RUGBY LEAGUE is mourning Hall of Fame member Mick Sullivan, who has died following a long illness, aged 82.
Sullivan was born in Pudsey, but began his career with Dewsbury club Shaw Cross and is recognised as one of the finest players ever to come out of the Heavy Woollen area.
He joined Huddersfield in 1952 and was later involved in record-breaking transfers to Wigan for £9,500 in 1957 and then to their arch-rivals St Helens – who paid an £11,000 fee – in 1961.
He also had a spell at York and finished his career as player-coach at Dewsbury in 1966.
Sullivan earned the first of a then-record 46 Great Britain Test caps in 1954 – a record later equalled by Leeds’ Garry Schofield –and was an integral part of the national team for nine years.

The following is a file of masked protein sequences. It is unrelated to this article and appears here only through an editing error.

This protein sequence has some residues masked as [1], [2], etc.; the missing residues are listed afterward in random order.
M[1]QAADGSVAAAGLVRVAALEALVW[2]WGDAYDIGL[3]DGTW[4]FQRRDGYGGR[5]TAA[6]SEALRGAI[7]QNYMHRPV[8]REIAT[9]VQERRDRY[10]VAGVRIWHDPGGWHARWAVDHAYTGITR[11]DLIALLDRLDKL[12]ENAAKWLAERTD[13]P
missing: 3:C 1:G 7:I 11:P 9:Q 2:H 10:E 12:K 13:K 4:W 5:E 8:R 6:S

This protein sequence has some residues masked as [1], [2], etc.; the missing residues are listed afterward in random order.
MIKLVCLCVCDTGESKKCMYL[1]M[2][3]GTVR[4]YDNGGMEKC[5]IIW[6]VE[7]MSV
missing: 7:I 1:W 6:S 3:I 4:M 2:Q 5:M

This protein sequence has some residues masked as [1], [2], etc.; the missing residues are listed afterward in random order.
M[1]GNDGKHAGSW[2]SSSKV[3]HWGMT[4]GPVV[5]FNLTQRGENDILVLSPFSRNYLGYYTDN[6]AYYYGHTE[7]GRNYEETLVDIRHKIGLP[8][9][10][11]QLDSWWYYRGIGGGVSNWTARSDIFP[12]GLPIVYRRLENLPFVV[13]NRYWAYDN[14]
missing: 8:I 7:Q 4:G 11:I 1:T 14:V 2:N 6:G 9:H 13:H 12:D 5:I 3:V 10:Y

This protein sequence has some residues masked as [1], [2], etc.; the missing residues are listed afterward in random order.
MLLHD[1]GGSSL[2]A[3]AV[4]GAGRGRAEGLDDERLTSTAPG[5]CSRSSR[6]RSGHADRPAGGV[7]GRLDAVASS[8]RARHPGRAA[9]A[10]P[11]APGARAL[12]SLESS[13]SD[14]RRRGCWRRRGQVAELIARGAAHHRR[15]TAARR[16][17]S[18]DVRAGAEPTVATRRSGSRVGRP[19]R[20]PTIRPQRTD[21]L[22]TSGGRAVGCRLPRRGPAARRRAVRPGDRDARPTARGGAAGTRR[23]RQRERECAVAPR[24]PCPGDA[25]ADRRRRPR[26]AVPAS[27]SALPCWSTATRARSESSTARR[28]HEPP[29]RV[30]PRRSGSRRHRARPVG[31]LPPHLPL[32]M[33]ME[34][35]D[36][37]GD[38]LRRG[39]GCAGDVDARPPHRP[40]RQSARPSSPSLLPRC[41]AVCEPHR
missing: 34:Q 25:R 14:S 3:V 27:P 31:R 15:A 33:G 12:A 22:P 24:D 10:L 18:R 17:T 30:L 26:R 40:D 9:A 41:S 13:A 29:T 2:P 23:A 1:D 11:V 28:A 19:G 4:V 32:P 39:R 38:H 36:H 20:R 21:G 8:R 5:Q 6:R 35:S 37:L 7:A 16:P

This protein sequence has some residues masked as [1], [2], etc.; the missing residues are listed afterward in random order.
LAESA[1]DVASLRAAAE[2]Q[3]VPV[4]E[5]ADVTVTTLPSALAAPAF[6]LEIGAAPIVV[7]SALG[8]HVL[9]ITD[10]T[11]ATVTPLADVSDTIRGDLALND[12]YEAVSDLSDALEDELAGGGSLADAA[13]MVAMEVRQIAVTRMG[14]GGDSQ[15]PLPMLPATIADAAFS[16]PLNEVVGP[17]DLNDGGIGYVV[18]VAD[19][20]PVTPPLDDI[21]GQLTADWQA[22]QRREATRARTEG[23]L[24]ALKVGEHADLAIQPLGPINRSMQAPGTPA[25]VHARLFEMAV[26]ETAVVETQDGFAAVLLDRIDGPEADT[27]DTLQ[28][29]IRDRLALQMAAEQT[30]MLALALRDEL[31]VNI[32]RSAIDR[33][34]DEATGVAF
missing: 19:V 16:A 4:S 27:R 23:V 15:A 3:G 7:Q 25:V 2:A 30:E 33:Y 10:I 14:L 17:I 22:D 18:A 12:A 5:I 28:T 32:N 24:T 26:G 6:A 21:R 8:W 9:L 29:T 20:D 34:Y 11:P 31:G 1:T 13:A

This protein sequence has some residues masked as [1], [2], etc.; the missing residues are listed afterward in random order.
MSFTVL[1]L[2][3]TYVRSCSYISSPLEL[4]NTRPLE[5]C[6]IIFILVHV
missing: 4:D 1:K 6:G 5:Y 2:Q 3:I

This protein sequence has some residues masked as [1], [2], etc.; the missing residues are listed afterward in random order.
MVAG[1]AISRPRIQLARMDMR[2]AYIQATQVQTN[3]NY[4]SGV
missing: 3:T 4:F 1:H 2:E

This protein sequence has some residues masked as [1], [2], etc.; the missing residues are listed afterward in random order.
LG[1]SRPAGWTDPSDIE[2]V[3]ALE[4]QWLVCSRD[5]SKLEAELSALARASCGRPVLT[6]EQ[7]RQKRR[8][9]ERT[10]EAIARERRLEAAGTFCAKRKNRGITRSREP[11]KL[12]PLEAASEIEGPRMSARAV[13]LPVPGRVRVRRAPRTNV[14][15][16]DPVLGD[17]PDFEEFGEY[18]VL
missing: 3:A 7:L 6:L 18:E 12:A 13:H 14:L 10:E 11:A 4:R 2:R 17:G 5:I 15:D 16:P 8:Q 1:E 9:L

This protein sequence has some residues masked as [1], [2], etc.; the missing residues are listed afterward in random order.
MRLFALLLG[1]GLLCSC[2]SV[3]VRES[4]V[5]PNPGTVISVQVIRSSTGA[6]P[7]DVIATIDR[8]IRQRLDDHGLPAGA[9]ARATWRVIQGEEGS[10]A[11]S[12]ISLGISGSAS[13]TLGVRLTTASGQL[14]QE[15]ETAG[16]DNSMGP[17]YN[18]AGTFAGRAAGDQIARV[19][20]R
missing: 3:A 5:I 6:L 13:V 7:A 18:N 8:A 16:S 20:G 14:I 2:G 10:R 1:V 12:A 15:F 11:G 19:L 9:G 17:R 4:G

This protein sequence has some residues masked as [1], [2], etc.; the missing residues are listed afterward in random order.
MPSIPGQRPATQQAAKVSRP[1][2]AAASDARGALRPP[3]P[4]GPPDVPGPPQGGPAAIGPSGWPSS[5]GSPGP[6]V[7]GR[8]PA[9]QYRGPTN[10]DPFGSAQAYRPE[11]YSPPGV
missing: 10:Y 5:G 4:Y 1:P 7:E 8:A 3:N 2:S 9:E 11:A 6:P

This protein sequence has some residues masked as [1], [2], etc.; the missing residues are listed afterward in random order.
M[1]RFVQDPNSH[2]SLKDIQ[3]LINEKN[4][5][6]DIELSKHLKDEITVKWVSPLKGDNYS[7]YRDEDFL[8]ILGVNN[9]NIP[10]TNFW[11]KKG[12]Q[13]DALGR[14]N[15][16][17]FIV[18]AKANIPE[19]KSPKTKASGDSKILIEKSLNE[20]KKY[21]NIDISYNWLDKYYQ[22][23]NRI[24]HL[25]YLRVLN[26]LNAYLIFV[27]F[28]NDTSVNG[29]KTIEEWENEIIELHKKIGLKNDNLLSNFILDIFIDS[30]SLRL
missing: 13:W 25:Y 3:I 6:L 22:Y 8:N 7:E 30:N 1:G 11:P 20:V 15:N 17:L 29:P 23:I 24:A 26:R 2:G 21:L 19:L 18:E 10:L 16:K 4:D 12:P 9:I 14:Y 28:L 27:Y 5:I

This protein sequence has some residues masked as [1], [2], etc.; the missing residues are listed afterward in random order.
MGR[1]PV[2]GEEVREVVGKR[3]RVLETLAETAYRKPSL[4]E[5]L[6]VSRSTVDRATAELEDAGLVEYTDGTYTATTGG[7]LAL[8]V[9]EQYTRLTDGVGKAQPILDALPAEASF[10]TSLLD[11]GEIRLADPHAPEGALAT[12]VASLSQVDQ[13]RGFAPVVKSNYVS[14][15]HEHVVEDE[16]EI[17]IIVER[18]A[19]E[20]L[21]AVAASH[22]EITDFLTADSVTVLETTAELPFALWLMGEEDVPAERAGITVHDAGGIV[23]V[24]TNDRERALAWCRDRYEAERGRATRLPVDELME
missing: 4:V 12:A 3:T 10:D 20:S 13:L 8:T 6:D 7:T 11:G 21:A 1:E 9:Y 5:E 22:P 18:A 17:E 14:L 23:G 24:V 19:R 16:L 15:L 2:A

He scored 41 international tries and played in 36 consecutive Tests during a seven-year period.
He was a World Cup winner in 1954 and 1960 and scored a hat-trick in the 1958 deciding Ashes Test in Sydney.
That was one of four Ashes-winning campaigns for Sullivan, who also featured in Great Britain’s successes in 1956, 59 and 62.
An outstanding centre, wing or stand-off, Sullivan was a prolific try scorer and equally admired for his uncompromising defence.
One of only 25 members of the Rugby League Hall of Fame - he was inducted three years ago - Sullivan was last week admitted to Pinderfields Hospital in Wakefield, where he died on Tuesday afternoon.